NU students help close the achievement gap at ETHS through tutoring program

Susan Du

While most employees dread the thought of losing their jobs, Project EXCITE coordinator Kourtney Cockrell embraces it.

She oversees a tutoring initiative that seeks to bridge the achievement gap between white and minority students at Evanston Township High School. The collaborative project also represents an ongoing partnership between Northwestern’s School of Education and Social Policy and Evanston public schools – one that will no longer be needed if that achievement gap is narrowed.

“The goal of our program is to put ourselves out of business,” Cockrell said. “We want to see all our kids succeed.”

Traditionally, fewer non-white students have achieved college readiness and above average standardized test scores, resulting in ETHS’ failure to meet No Child Left Behind standards in recent years. Administrative officials have implemented various educational initiatives in an effort to solve this problem, which includes Project EXCITE.

The tutoring began 11 years ago to increase the number of minority students enrolled in high school honors math and science classes.

Project EXCITE recruits minority third-grade students who score in the top 25 percentile on the Iowa Tests of Basic Skills. About 25 students per year then enroll in the program for the next six years, after which they are encouraged to transition to honors and AP classes in high school. The philosophy of the program is to instill solid academic habits in children at a young age, Cockrell said.

Though Project EXCITE has traditionally focused tutoring efforts on elementary and middle school students, it recently opened tutoring sessions to high school students as well.

“It is only one element working toward reducing the achievement gap in Evanston,” Cockrell said. “The work we’re doing is pretty significant and far reaching.”

The achievement gap at ETHS is such that minority students are scoring more than 50 percent lower than white students on the Prairie State Achievement Examination, Illinois’ standardized test for 11th graders across the state. In 2010, white students scored an average of 90.7 on the reading section while black and Latino students scored 39.6 and 43.0, respectively. In the math section, white students scored 93.7 while black and Latino students scored 39.3 and 44.3. The No Child Left Behind’s Adequate Yearly Progress standard was 77.5 for both categories in 2010.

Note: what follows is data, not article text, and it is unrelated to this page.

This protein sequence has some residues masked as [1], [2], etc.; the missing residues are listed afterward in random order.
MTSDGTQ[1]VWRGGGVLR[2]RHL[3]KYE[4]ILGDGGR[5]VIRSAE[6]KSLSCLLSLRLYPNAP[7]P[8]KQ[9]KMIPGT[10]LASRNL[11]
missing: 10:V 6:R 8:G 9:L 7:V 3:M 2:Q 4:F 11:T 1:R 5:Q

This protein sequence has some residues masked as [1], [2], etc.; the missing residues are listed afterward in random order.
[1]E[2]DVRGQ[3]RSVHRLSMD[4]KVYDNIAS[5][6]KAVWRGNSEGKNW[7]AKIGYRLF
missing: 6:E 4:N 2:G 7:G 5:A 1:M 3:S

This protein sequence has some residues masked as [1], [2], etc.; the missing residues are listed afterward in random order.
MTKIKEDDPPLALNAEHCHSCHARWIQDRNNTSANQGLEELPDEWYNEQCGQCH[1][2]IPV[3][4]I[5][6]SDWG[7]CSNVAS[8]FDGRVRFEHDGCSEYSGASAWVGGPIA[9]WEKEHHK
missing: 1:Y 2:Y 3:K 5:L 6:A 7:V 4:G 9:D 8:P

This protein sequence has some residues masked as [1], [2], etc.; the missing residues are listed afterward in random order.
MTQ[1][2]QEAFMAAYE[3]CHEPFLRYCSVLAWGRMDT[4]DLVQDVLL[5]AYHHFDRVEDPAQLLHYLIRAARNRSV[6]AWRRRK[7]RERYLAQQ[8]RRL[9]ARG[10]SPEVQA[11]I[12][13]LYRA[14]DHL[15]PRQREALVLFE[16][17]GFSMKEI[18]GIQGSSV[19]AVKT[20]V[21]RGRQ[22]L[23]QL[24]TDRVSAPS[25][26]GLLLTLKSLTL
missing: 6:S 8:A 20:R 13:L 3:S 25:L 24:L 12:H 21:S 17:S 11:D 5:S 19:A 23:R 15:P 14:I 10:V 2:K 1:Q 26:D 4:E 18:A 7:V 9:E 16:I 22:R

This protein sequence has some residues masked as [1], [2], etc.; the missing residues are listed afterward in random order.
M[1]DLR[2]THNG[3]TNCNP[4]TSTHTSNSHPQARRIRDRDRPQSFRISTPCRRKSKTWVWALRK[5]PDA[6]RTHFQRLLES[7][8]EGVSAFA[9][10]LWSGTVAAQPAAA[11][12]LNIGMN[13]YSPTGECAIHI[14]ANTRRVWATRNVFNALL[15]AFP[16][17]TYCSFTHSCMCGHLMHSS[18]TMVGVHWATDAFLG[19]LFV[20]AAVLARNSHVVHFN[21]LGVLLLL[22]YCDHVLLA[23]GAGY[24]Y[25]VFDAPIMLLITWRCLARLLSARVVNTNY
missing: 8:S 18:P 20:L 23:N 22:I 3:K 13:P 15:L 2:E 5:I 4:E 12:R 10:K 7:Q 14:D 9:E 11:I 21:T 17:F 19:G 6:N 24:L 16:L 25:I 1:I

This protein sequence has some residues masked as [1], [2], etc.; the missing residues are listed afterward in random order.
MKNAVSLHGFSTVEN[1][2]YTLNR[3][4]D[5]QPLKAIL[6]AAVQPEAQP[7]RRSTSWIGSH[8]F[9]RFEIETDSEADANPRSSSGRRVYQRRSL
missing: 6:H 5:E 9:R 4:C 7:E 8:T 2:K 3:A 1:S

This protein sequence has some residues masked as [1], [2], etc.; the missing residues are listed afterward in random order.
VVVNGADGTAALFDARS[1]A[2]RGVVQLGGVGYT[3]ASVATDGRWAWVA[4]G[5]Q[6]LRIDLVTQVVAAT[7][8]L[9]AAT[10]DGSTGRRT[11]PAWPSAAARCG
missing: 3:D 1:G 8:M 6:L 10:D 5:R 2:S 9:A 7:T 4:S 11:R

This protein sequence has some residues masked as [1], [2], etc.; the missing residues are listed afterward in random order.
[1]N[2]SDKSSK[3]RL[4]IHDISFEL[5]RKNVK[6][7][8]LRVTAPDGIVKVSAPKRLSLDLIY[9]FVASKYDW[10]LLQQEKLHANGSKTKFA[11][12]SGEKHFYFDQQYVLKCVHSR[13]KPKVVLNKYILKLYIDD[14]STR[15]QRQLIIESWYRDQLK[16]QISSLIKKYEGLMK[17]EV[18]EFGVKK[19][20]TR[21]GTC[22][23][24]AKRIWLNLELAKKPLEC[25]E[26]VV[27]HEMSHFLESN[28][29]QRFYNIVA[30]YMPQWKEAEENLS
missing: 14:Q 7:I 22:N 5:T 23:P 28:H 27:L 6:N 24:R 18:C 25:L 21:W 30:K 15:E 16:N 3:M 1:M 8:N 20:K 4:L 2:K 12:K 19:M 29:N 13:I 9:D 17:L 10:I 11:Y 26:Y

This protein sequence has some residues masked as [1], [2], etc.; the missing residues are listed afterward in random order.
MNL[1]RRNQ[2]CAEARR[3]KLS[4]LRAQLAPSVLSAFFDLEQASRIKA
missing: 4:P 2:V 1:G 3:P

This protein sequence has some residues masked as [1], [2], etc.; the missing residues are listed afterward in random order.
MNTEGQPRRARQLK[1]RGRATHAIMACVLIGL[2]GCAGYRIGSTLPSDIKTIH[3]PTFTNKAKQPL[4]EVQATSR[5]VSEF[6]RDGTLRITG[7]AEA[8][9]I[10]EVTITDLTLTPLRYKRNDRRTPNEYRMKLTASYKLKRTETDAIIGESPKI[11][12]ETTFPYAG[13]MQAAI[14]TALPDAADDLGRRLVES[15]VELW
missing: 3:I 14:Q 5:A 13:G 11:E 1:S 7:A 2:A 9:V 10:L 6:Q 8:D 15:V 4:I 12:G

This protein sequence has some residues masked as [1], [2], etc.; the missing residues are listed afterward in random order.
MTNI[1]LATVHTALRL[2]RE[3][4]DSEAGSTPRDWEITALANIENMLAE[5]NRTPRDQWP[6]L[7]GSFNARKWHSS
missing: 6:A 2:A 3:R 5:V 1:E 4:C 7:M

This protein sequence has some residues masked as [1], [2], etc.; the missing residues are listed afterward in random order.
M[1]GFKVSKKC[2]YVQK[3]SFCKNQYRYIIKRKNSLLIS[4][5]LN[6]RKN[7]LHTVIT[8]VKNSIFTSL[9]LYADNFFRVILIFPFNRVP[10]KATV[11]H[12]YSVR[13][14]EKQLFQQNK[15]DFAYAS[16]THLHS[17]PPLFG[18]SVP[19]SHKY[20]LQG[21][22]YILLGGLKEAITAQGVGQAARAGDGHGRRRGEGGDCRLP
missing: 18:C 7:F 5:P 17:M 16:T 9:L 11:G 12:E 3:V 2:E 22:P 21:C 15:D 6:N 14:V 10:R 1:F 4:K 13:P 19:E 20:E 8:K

June Cathcart Smith, ETHS PTSA co-president, said No Child Left Behind’s standards are not always a clear indication of achievement at ETHS.

“It not fair to say because of NCLB that we’re not accomplishing,” Smith said. “There would be a language barrier because of kids coming in from Mexico, China … and it’s naturally going to drop our test scores. We have a lower income situation than other suburbs. I don’t feel that ETHS should be lambasted by anyone because they’re not on the inside and they don’t see the positive side of things.”

However, Smith also said No Child Left Behind can help keep schools on target even if its standards may seem unrealistic at times. She cited Oakton Elementary School, 436 Ridge Ave., as a school that has implemented simultaneous Spanish and English immersion classes and an African-centered curriculum for the benefit of low-income minority children.

“Schools have to work more to achieve because they know they’re under the gun,” Smith said. “Oakton Elementary – I know they work their butts off. Yet Oakton is getting a bad rap because of NCLB and I know they’re working so hard. But schools gotta have something to push them. If there’s only NCLB, so be it.”

Project EXCITE’s success is measured in terms of the success of its students, Cockrell said, citing the case of one girl in this year’s graduating class who she thinks will go on to Yaleupon graduation from the Illinois Mathematics and Science Academy. However, as the students who are accepted into the program in the first place are overachieving third graders, it focuses more on encouraging good students to stay on the right track than on providing remedial services for minority students.

Cockrell said if given the resources, she would love to extend Project EXCITE to more children. However, the program is restricted fiscally, being primarily funded through NU.

Project EXCITE has partnered with various community organizations to increase resources for the children it serves, including the Evanston Public Library and NU.

Every Thursday, University student volunteers tutor middle school children on campus. Also, the Department of Earth and Planetary Sciences runs annual labs and workshops for third and fourth graders.

District 202 school board member Mark Metz said the board has taken all necessary steps mandated by No Child Left Behind to address the achievement gap issue, such as restructuring. This fall, the freshman humanities course will be restructured to expose more students to an honors-level curriculum.

“Restructuring will serve as a springboard for more kids to take honors and AP classes,” Metz said. “We’re also trying to understand why the achievement gap exists. We’re making sure to treat all students in an equitable manner.”

As part of the Good Neighbor, Great University scholarship program, 19 Evanston kids of various socioeconomic backgrounds have received grants to attend NU.

“It’s something that we’re working very hard on, to make kids and families aware of that opportunity and apply,” Metz said. “It’s early but we’ve had some success.”

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